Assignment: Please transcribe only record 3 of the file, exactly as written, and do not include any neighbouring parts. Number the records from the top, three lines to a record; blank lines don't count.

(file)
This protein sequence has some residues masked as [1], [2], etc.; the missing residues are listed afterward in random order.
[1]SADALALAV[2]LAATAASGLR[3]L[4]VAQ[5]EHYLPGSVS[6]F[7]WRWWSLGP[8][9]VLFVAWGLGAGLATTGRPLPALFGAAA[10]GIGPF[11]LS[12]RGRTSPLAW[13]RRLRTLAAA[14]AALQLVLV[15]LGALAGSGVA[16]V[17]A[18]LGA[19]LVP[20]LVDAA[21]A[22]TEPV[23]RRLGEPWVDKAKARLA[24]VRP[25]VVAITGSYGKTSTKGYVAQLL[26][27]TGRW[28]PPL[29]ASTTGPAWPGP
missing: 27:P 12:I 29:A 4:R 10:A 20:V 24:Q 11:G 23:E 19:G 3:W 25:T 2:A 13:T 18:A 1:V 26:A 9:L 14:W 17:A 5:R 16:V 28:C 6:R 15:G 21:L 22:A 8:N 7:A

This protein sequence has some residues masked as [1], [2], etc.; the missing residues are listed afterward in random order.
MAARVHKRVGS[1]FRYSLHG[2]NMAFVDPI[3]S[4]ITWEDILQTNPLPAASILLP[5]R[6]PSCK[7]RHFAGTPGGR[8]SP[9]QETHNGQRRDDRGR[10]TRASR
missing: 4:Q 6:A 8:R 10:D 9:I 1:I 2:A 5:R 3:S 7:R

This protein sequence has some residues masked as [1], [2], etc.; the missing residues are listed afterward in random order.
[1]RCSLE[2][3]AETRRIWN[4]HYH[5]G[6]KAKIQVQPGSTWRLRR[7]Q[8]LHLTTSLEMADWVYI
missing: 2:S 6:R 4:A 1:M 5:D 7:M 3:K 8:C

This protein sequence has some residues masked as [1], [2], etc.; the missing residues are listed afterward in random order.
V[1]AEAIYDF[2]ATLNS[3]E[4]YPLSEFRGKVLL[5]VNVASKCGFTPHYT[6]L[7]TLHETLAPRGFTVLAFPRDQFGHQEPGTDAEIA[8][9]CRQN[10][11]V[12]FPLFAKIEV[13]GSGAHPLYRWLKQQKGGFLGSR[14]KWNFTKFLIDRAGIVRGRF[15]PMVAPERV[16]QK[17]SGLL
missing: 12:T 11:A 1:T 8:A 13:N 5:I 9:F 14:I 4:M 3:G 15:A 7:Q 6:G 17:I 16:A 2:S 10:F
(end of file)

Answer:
This protein sequence has some residues masked as [1], [2], etc.; the missing residues are listed afterward in random order.
[1]RCSLE[2][3]AETRRIWN[4]HYH[5]G[6]KAKIQVQPGSTWRLRR[7]Q[8]LHLTTSLEMADWVYI
missing: 2:S 6:R 4:A 1:M 5:D 7:M 3:K 8:C